Just like previous Fallout games, you’ll be able to choose among different answers when you’re asked a question. These answers do have a minor impact on the game’s ending but I’ve had the feeling that these “critical” choices don’t matter much. You’ll often find the same result even if you give another answer of your choice. I did find the story appealing at first but I didn’t feel a “connection” with my main character. I mean the goal of the game is to find answers and retrieving your son, but there’s so much to do in the game that I literally forgot sometimes what the main objective was. As you play the game, your main objective fades to the background. Of course this isn’t necessary a bad thing but the story didn’t draw me in like previous Fallout games. There was something else that kept me hooked for all this time. There are of course multiple endings in the game thanks to all the in-game decisions you make but I can’t help but notice that a lot of these endings are lookalikes of other endings. It seems that the decision system is a bit flawed in Fallout 4 and it bugs me a bit. “Choice” has always been a big factor in the Fallout series but this time “choice” doesn’t seem like “ a big of a deal”.


Fallout 4 loot’s system is what kept me going. The game really delivers when it comes to “loot fanatics”. Around every corner, there’s some treasure worth looting: every bad guy carries loot, every suitcase/ cupboard/ boxes contains useful items and even junk is worth looking into since it helps you to upgrade weapons or build stuff for your settlement. The exploring in this game is very addictive because you’ll never know what you’re up against and in the end, you get this feeling of “completion”. I never had the feeling, that it wasn’t worth my time. There are even legendary enemies that offer a big challenge but also some nice loot.

The companion system is definitely one of my favorite features in the game. There are over 13 companions that can tag along during your adventure: Codsworth (your robotic Mister Handy) , Dogmeat (a puppy) , Nick Valentine (a robot detective) , Piper (a cocky journalist) and Strong (Super Mutant), … are just a few of these interesting companions. It really is fun to have someone by your side when you’re questing. They all say different things during quests and they have their own fighting style, it gives the game a bit more replay value. You can even equip some of them with armor or weapons. Companions can even use the power suit if needed. They can also be used as an extra inventory bag. This whole feature is pretty awesome, but I do have some complaints about it. Companions can easily disappear and they will only be spawned back after you “fast travel” to a certain location. The command system doesn’t work perfectly and they keep getting stuck in stupid things like rocks, doors, … etc. It’s also a good thing that companions can die because sometimes they screw things up like when you’re disarming traps or stealth missions. When they received too much damage, they go to a downed state. These companions will “resurrect” when combat’s over. If you need your companions during this combat section, most of them can be healed with items out of your inventory.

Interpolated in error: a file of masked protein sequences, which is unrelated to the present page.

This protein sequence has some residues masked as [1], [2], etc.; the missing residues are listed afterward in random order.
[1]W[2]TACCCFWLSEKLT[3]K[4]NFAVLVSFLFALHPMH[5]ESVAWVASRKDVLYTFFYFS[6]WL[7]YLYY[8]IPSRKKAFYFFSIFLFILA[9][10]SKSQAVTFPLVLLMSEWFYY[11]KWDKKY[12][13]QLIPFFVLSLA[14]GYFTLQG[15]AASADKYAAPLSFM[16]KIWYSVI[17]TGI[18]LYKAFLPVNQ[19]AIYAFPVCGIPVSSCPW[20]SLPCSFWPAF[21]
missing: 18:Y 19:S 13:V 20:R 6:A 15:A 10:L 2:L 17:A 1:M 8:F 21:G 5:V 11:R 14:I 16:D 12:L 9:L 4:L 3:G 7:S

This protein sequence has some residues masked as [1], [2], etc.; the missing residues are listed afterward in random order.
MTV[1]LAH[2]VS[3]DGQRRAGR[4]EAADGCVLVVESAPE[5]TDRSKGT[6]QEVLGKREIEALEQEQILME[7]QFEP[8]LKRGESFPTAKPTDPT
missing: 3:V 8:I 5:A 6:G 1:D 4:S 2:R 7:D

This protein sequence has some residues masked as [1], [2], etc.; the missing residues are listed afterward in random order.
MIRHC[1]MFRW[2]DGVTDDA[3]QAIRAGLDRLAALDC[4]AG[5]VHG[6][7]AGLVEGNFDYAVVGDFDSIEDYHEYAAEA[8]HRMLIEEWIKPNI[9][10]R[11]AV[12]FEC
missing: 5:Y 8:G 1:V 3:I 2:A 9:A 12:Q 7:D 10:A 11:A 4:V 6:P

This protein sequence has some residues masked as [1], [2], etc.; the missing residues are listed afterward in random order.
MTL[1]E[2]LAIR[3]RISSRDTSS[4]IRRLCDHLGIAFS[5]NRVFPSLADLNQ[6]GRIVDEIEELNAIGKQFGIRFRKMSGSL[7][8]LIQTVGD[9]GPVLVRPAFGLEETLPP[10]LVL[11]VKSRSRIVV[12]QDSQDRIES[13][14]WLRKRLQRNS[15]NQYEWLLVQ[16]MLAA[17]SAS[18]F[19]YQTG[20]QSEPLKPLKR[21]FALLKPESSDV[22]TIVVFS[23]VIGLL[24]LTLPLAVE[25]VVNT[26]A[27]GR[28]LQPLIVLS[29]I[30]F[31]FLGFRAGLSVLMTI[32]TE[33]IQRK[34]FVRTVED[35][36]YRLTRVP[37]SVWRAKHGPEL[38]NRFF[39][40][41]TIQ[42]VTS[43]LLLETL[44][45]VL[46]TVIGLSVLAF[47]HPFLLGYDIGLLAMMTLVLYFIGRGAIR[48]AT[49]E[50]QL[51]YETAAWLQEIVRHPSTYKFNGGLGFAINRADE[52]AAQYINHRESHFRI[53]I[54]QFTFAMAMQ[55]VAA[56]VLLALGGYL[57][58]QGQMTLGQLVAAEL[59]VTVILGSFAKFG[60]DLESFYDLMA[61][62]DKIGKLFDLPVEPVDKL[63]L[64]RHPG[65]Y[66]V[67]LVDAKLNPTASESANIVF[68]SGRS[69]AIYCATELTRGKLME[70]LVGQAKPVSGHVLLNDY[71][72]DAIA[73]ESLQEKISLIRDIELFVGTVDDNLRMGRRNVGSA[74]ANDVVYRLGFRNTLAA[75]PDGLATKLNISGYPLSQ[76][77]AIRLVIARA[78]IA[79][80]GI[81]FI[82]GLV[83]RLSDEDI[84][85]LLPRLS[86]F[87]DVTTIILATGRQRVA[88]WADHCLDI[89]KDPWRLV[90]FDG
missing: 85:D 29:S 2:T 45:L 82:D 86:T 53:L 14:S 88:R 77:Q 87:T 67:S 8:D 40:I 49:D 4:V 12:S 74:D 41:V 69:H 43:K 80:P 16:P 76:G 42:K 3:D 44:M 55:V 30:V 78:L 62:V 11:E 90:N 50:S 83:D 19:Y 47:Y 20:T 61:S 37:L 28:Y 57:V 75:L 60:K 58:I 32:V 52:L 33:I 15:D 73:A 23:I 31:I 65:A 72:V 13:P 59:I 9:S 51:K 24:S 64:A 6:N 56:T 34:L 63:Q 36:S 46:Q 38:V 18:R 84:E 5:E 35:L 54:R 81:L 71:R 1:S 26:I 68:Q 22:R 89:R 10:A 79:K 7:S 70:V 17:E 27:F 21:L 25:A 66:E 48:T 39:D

The combat system has been improved since Fallout 3. You can choose between different playstyles: ADS firing or hip firing. Both these ways are viable in every situation. The combat feels smooth and I didn’t have any problems during my combat sections. The V.A.T.S -system is still included but it’s more real-time. Whenever you activate V.A.T.S , time slows down and critical hits aren’t random anymore. There’s a critical bar that fills up over time. This recharge time is actually influenced by the Luck perk. Whenever the critical bar is full, you can activate it to have a “guaranteed” critical hit on the enemy. This combat system is definitely the best of the Fallout series.